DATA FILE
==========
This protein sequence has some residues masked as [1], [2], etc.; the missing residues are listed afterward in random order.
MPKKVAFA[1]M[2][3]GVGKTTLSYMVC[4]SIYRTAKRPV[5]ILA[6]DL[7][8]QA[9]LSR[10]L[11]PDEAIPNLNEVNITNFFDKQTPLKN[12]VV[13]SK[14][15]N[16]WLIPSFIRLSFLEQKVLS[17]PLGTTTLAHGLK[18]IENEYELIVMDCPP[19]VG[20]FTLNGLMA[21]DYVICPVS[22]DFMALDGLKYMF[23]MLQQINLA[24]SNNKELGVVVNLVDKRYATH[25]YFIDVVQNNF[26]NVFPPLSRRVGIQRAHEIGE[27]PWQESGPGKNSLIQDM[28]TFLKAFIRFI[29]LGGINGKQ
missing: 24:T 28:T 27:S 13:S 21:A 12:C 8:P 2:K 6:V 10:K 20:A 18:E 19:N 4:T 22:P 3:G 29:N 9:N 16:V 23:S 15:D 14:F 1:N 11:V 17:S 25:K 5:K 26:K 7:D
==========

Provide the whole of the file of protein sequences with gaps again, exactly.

This protein sequence has some residues masked as [1], [2], etc.; the missing residues are listed afterward in random order.
MPKKVAFA[1]M[2][3]GVGKTTLSYMVC[4]SIYRTAKRPV[5]ILA[6]DL[7][8]QA[9]LSR[10]L[11]PDEAIPNLNEVNITNFFDKQTPLKN[12]VV[13]SK[14][15]N[16]WLIPSFIRLSFLEQKVLS[17]PLGTTTLAHGLK[18]IENEYELIVMDCPP[19]VG[20]FTLNGLMA[21]DYVICPVS[22]DFMALDGLKYMF[23]MLQQINLA[24]SNNKELGVVVNLVDKRYATH[25]YFIDVVQNNF[26]NVFPPLSRRVGIQRAHEIGE[27]PWQESGPGKNSLIQDM[28]TFLKAFIRFI[29]LGGINGKQ
missing: 24:T 28:T 27:S 13:S 21:A 12:C 8:P 2:K 6:V 10:K 20:A 18:E 19:N 4:T 22:P 3:G 29:N 9:N 16:V 23:S 15:D 14:F 1:N 11:V 17:S 25:K 5:K 26:K 7:D